In the week commencing 20 June 2015 I was fortunate to join the "Washington Doorknock" delegation organised by the American Chamber of Commerce in Australia (AmCham) and was led by Niels Marquardt, the CEO of AmCham and the former US Consul – General in Sydney (among other roles). Our delegation joined with other American Chambers of Commerce in the Asia – Pacific region including delegations from Mongolia, Singapore, the Phillipines and Thailand.
Aims of the delegation
I was representing both Gadens and the Export Council of Australia (ECA) and joined with a number of other representatives from companies such as Northrop Grumman, eBay, Pfizer, Boston Scientific, Back 9 Capital and PwC. While the agenda for the delegation was broad there were some specific issues of interest to all which included the following .
- the progress of the US Trade Promotion Act (TPA) to allow for expedited negotiation of various US trade deals which would assist the US in completing its negotiations on the Trans Pacific Partnership (TPP) ;
- the future of the US Export – Import Bank (whose mandate is due to expire soon unless extended) ;
- reform of the US FATCA legislation which is creating tax issues for US expatriates working overseas and is acting as a disincentive to their employment; and
- the impending change to the 100% screening regime for US – bound air cargo from Australia as required by the US TSA.
Previous work on TPP and air cargo for the ECA
As readers would be aware I have been working together with the ECA and other interested parties on the future of the TPP and the impending change to 100% screening for US – bound air cargo from Australia. In terms of the air cargo issue, the ECA is a member of the Cargo Working Group convened by the Office of Transport Security (OTS) through which the ECA and its members are undertaking engagement to try and prepare for the potential impact of the new measures which could have commenced as early as 31 July 2015. Some details on the proposed changes can be found in a recent article previously published in Air Cargo magazine - click here. In summary though, the OTS had proposed a scheme to accommodate the TSA requirements in a manner appropriate for Australia including development of a "Known Consignor" scheme as well a more broadly based scanning and examination regime for those not in the Known Consignor scheme.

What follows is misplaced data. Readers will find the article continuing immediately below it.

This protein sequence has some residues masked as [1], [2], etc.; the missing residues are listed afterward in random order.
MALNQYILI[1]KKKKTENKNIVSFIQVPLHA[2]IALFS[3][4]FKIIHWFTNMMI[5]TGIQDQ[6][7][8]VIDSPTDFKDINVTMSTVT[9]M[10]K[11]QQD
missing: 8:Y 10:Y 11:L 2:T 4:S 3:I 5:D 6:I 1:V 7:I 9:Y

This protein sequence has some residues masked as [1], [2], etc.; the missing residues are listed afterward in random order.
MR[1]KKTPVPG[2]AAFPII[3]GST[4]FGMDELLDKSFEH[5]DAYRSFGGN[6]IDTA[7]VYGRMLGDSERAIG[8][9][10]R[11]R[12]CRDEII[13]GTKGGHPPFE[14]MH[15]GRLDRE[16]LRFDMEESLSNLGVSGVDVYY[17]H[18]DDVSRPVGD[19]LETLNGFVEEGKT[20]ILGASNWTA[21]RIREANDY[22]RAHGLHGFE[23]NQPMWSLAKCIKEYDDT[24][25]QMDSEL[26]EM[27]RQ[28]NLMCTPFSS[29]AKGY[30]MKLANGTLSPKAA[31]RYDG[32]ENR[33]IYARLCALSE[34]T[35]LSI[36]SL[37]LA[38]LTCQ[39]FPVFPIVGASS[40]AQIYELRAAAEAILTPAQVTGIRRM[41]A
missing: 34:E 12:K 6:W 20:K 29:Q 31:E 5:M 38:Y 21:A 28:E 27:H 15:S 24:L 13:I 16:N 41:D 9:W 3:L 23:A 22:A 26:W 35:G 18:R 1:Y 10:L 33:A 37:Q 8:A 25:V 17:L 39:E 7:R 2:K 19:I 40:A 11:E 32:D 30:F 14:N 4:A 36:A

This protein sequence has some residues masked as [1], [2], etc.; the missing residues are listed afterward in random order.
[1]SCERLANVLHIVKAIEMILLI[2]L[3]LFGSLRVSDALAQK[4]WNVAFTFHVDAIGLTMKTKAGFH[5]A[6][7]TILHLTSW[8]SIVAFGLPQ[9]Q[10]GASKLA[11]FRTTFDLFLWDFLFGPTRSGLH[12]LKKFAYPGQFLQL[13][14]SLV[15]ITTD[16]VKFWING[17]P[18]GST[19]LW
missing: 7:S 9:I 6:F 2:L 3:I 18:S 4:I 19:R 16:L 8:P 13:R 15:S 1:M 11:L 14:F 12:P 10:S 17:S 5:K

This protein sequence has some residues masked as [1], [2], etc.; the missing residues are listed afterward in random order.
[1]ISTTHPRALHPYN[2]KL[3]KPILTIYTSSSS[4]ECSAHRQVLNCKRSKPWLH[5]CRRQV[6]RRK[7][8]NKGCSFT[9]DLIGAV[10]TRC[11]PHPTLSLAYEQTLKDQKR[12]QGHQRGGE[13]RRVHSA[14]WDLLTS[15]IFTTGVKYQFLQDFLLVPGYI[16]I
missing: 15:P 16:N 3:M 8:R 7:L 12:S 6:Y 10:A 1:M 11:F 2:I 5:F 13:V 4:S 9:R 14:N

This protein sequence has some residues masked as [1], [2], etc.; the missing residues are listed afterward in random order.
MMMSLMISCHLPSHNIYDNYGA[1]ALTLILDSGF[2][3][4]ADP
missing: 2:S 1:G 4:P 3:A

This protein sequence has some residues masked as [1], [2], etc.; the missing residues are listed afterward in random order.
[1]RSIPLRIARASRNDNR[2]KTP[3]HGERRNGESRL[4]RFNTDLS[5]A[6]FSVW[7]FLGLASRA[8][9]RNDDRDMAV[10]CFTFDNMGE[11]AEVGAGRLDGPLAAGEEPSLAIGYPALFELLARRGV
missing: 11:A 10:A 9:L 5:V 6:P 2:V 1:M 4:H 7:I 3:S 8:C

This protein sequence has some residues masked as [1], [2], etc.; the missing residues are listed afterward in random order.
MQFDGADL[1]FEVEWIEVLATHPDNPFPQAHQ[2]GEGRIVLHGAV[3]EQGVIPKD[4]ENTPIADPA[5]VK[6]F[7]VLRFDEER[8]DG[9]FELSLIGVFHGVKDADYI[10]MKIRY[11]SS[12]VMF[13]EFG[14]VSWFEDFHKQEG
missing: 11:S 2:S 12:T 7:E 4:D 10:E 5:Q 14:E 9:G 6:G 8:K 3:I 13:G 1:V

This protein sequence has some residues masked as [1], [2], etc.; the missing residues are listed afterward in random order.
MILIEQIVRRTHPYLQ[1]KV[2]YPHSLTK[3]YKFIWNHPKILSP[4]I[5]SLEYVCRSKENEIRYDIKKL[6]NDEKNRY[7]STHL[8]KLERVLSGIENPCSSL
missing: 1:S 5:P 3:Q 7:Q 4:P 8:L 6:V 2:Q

Schedule of meetings
We had a lengthy schedule of meetings including briefings by the US Chamber of Commerce, US TPP negotiators, representatives of the US Departments of State and Commerce and a number of economic "Think Tanks" dealing with trade issues. The highlight was a visit to the Australian Embassy and meetings with the Ambassador and his officers.
Excellent timing for the visit for TPA and TSA purposes
The timing for the visit for wonderful (putting to one side the early summer heat, humidity and thunderstorms) as the TPA, along with a number of related pieces of trade legislation, such as the Trade Assistance Act (TAA) and the Trade Preferences Extension Act of 2015 (TPEA) were before Congress . There were also a number of other significant legal developments arising at the same time from the release of judgements of the US Supreme Court. Which is not to say that all these issues received unanimous support from the local population. As with the situation in Australia, there is a wide and vocal opposition to the TPP, including posters on bus stops and banners on buildings.